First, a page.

We then focused on the fact that the detached posts had only been in the victim's basement for four months, prior to which they had been on display in a store and had possibly even been used as part of an operating turnstile unit. We concluded the "evidence in the record is wholly insufficient to preclude the reasonable possibility that Mikes' fingerprints were placed on the posts during the period prior to [the victim's] acquisition of them." Id. at 358-59. We added that "the defendant need not explain how or when his fingerprints were placed on the object in question; that burden lies elsewhere." Id. at 359.
In the present case, the district court determined the evidence was insufficient to permit the factfinder to conclude that the windowsill was inaccessible to Taylor prior to the crime. The court observed:
Three reasonable inferences remain that point to his innocence. He could have impressed the print earlier as an invited guest in the apartment. He could have left the print earlier while doing paid work on the windowsill. He could have left the print earlier while engaged in criminal activity. The burden for rebutting these inferences lies with the People. This burden the People have not met.
ER at 8. The State argues these "inferences" are pure speculation by the district court and points out that no evidence supports any of them.
We conclude the district court's reliance on Mikes is misplaced because the facts in that case are distinguishable from those before us today. The turnstile and the posts in Mikes had been in a store — a public place where anyone could have had access to them. The inside of Ms. Jackson's windowsill was not in a public place, and Taylor would not have had access to it absent some unusual circumstance. Moreover, the print was found precisely at the point of entry for this burglary-murder, and the location of the print under the sill strongly suggests it was left by someone crawling through the window. Thus, Mikes does not control here. To hold that the evidence against Taylor was insufficient, we would have to extend Mikes to cover fingerprints that are found in places or on objects that were never accessible to the general public and that can be explained in a manner consistent with innocence only through far-fetched, unsupported speculation. This we decline to do.
We relied, in Mikes, on a number of cases from other circuits holding fingerprint evidence insufficient to support convictions. However, these cases provide little support for Taylor's argument, because in each of them, the object on which the print was found was accessible to the public at some time prior to the crime. See United States v. Van Fossen, 460 F.2d 38 (4th Cir. 1972) (defendant's prints on a photographic plate used to counterfeit money were insufficient to support a conviction because the plate had been publicly available in a photography shop); United States v. Collon, 426 F.2d 939 (6th Cir. 1970) (Defendant's fingerprints found on map in getaway car were insufficient to link the defendant to the crime because "[t]he map could have been innocently handled by him months before the robbery and found its way into the car in any number of ways without his participation or knowledge."); Borum v. United States, 380 F.2d 595 (D.C. Cir. 1967) (fingerprints on two jars whose contents had been removed by burglars were insufficient to support a conviction because there was no evidence about when the victim bought the jars and where the jars had been before he bought them).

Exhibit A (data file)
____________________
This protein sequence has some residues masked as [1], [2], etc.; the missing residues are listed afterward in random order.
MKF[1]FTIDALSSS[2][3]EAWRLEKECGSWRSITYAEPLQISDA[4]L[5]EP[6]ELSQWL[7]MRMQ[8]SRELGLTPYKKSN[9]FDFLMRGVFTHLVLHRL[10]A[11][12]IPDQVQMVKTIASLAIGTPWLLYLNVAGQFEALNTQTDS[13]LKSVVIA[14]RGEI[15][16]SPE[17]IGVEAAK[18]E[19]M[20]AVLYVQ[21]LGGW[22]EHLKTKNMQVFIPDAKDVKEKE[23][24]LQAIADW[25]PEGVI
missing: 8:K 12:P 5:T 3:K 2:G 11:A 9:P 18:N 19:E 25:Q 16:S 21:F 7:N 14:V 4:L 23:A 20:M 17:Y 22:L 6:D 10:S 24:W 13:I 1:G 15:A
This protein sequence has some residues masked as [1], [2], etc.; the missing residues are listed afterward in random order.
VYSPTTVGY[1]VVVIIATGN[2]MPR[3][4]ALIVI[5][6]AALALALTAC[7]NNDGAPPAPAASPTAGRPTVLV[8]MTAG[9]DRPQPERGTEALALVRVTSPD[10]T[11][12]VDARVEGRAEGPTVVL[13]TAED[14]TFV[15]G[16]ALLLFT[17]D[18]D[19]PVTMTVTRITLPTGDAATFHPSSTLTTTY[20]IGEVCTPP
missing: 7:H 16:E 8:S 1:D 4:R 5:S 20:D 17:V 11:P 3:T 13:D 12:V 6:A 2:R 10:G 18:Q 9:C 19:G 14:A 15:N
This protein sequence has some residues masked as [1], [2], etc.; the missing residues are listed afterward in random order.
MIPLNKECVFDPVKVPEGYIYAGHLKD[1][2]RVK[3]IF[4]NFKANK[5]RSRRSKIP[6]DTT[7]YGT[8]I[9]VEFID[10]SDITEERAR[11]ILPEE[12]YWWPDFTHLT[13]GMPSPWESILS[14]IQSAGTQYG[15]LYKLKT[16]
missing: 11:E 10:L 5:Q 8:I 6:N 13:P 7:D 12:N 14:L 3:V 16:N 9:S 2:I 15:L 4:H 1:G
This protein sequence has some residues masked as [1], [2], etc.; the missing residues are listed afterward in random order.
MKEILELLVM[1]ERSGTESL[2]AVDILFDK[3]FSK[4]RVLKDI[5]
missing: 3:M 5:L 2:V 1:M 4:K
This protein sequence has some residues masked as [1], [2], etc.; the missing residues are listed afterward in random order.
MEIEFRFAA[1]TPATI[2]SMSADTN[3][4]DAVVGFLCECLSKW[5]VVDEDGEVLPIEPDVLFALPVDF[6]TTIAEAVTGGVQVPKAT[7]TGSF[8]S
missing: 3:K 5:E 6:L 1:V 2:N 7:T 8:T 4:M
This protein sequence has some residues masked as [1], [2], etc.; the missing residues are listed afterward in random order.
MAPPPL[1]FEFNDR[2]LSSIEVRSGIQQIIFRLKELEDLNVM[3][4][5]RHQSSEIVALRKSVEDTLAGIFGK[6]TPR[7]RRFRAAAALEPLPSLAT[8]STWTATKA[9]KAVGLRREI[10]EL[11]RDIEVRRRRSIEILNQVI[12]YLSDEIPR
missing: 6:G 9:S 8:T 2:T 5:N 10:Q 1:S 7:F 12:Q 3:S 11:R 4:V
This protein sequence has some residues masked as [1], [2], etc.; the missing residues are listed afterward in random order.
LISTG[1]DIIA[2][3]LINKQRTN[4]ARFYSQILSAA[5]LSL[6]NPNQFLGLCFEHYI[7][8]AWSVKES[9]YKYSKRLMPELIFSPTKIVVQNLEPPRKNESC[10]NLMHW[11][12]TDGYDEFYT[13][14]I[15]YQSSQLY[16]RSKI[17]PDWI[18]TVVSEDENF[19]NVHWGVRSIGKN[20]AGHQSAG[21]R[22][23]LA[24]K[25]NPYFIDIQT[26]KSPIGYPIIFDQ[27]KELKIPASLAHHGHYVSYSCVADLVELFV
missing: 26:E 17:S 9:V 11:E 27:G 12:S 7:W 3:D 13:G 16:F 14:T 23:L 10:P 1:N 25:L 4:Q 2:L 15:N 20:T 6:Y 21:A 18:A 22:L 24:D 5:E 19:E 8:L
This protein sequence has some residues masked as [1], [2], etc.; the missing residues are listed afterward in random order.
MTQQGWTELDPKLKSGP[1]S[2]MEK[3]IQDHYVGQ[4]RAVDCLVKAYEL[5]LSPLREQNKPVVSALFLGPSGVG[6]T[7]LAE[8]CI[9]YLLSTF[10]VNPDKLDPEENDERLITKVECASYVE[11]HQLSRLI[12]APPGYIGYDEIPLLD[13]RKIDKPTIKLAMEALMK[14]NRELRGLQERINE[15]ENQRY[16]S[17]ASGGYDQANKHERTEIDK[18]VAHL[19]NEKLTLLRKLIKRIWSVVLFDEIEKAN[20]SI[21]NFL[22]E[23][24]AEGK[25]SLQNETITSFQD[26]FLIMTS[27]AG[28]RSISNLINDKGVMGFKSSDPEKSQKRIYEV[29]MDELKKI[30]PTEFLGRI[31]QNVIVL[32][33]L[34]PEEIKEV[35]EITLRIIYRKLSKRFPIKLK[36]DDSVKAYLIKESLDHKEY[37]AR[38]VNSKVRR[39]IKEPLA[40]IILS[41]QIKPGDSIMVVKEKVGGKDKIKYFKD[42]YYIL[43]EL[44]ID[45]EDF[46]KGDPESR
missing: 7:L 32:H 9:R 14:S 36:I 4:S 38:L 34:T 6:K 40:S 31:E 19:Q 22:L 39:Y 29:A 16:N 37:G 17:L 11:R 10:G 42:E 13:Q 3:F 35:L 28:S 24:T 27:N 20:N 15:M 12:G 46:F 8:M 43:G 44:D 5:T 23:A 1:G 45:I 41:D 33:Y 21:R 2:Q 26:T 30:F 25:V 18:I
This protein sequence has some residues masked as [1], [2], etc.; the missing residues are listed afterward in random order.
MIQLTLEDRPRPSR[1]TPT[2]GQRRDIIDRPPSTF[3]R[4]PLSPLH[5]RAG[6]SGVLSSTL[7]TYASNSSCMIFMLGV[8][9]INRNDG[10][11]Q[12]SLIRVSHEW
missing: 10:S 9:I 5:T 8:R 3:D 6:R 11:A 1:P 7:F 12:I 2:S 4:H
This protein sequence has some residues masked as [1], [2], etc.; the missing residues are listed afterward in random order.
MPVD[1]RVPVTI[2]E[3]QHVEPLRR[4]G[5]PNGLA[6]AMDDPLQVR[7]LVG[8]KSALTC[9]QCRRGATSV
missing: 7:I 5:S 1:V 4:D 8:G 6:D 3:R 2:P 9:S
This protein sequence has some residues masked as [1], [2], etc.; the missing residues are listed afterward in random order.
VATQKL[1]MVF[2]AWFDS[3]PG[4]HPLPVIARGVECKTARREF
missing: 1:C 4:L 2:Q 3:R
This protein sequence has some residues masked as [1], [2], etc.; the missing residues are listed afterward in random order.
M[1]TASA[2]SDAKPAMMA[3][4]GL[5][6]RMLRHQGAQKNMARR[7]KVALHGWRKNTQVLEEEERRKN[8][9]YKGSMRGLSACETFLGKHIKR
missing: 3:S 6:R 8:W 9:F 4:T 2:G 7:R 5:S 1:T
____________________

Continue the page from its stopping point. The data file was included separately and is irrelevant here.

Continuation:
The case whose facts are closest to those currently before us is Government of the Virgin Islands v. Edwards, 903 F.2d 267 (3rd Cir. 1990). In Edwards, police found the defendant's prints on windows that were washed at least once a month and were located in the back of a building at the end of a dead end road. The Third Circuit concluded these prints were sufficient to support a burglary conviction even though the defendant conceivably could have left the prints while trespassing in the victim's backyard at some time prior to the burglary. Id. at 271. The court stated, "Although it is true that Edwards could have left the prints on the outside of the glass while just trespassing in the backyard, evidence need not be inconsistent with every conclusion save that of guilt, provided it does establish a case from which the jury can find the defendant guilty beyond a reasonable doubt." Edwards, 903 F.2d at 271 (internal quotations omitted). We are persuaded by the Third Circuit's reasoning that fingerprint evidence should be able to support a conviction even when it is theoretically possible that the defendant left his prints but did not commit the crime.
After examining the relevant case law and the record below (including photographs of the outside and inside of the "point of entry" window where Taylor's print was found), we conclude that the fingerprint evidence against Taylor was sufficient to support his murder conviction. As in Edwards, it is virtually inconceivable that Taylor could have left his print on Ms. Jackson's windowsill under any circumstance other than the burglary-murder for which he was convicted. Furthermore, the print was consistent with someone reaching over the windowsill from the outside, which, the police concluded, is how the murderer entered the apartment.
The government is only required to rule out any hypotheses of innocence that are sufficient to create reasonable doubt. The district court, in this case, suggested three hypotheses the government failed to rebut. Each of these could conceivably create some doubt as to Taylor's guilt. Yet, there is no evidence supporting any of these hypotheses. In order to grant the habeas petition, we must find, after considering the evidence in the light most favorable to the government, that no rational jury could have found guilt beyond a reasonable doubt. The existence of some small doubt based on an unsupported yet unrebutted hypothesis of innocence is not sufficient to invalidate an otherwise legitimate conviction. As the future Chief Justice Burger stated in his dissent in Borum, the district court "seems to assume that the prosecution's case must answer all questions and remove all doubts, which, of course, is not the law because that would be impossible; the proof need only satisfy reasonable doubt." 380 F.2d at 599 (Burger, J., dissenting). The jury in this case had sufficient evidence from which to find Taylor guilty beyond a reasonable doubt.
The district court's decision is reversed — Taylor's habeas corpus petition is DENIED.